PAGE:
Criminal Defense DUI

Right to Remain Silent

Right to Remain SilentWhen stopped by the police for any reason at all, you need to remember your rights. One in particular stands out from the rest. Do you know what it is and how to use it?

Your Right to Remain Silent

By the dictates of the Fifth Amendment, no officer of the law can legally compel you to answer a question or reveal information that might incriminate you in any way. This means that no one can force you to make a statement or give a response that could ultimately lead to your conviction. Nevertheless, it does not keep you from volunteering information, and that’s where many people make their first mistake.

Why You Should Just Say No

Law enforcement is famous for asking questions, and it’s easy to feel pressured into giving them the answers. You may even think that by turning on the charm, you can talk your way out of a sticky situation. Unfortunately, the police are not looking for excuses to let you go. They are trying to collect evidence in the hopes of assuring an eventual conviction. Any statements you might make are likely to work against you, and every word you utter will appear in their report.

Learning to Keep Quiet When it Counts

In any verbal confrontation with police, remaining silent is often in your best interests. However, you must always state up front that you’re invoking your Miranda rights under the Fifth Amendment. Once you’ve made your intentions clear, you can safely remain silent.

Don’t Be Fooled By the “Good Cop” Routine

When seeking information, some officers achieve success by adopting a folksy approach. They might pretend to be in your corner, claiming that if you’ll just tell them what they want to know, they’ll make every effort to smooth things out for you.

Sadly, this is just a ploy. In any confrontation with the police, always remember one thing: Although they may profess to be on your side, that is only rarely the case.

When You Are Stopped for DUI

If the police should detain you on suspicion of driving under the influence, Nevada law requires you to produce your driver’s license, your registration and your insurance card. That is all you must legally do. Whether the stop involves a traffic violation or occurs at a DUI checkpoint, your right to remain silent is still in force. You only need to assert it.

When the Police Fail to Read You Your Rights

Unless you’re already in custody, the law does not require the police to apprise you of your rights before asking any questions. They will therefore state with clarity that you are not under arrest and that you can leave at any time. Only then will they begin the interrogation.

Regardless of whether the police have or have not read you your rights, you must always be sure to invoke them yourself before refusing to answer. If you fail to do so, a prosecutor could later point to your silence as a tacit admission of guilt.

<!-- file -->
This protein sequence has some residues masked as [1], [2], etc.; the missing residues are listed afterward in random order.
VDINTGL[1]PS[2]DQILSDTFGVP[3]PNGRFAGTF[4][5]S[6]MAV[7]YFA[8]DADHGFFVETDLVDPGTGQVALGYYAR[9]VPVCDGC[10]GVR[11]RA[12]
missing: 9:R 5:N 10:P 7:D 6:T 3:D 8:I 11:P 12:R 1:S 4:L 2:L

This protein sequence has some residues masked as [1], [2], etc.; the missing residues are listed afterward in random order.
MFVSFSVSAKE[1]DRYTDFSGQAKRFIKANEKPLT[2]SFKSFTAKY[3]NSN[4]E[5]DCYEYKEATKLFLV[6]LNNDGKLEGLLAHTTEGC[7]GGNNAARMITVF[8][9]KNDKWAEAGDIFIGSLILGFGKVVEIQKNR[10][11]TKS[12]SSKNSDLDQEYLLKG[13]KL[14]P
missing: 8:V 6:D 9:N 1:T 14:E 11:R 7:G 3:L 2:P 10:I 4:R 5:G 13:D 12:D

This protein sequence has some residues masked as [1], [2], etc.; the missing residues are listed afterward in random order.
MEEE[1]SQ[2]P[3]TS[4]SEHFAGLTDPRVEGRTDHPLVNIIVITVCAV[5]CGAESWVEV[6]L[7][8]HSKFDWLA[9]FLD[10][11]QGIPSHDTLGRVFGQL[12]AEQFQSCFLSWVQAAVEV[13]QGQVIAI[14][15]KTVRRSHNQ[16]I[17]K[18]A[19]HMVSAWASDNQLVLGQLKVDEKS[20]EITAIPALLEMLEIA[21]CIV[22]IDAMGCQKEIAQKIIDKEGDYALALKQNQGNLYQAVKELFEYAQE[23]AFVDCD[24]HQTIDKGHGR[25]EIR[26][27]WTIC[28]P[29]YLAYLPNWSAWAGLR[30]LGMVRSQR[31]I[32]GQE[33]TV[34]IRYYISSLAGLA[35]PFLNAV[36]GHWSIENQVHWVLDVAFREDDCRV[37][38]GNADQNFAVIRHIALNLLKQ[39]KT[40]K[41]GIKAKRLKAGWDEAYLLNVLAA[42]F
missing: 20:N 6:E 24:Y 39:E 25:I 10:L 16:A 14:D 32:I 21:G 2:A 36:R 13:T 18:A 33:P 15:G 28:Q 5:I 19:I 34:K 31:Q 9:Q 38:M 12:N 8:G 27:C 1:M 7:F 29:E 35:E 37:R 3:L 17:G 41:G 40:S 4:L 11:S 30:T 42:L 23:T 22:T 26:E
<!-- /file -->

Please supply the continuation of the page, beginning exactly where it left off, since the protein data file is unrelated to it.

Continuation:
When Law Enforcement Persists

The mere fact that you have called upon the Fifth Amendment will not necessarily stop the police from continuing to press you for information and attempting to get it in any way they can. Regardless of how they may threaten or cajole, you must remain firm in your resolve. Remember that a voluntary admission is almost the same as a plea of guilty in a court of law.

Never Speak Without an Attorney Present

The Sixth Amendment gives you the absolute right to counsel. This means that at any time during an interrogation, you can refuse to say another word until you’ve obtained a lawyer. After you have demanded legal representation from a criminal defense attorney, the police must immediately cease all interrogation efforts. Unfortunately, some may try to discourage you from availing yourself of this privilege or attempt to keep you talking until your attorney arrives. Such tactics are illegal, and their use could result in a total dismissal of the charges against you.

When Knowledge Is Power

Although the American legal system provides its citizens with a vast array of freedoms and privileges, some fail to realize just how many exist to serve them. The right to remain silent is one of the greatest. Once you’ve stated aloud that you’re invoking your Fifth Amendment protections, you can safely refuse to answer questions without having to worry that someone in a future court of law might one day hold your silence against you.

Contact the criminal defense attorneys at Weiner Law Group. Call 702-202-0500, or fill out our contact form to get your legal representation today.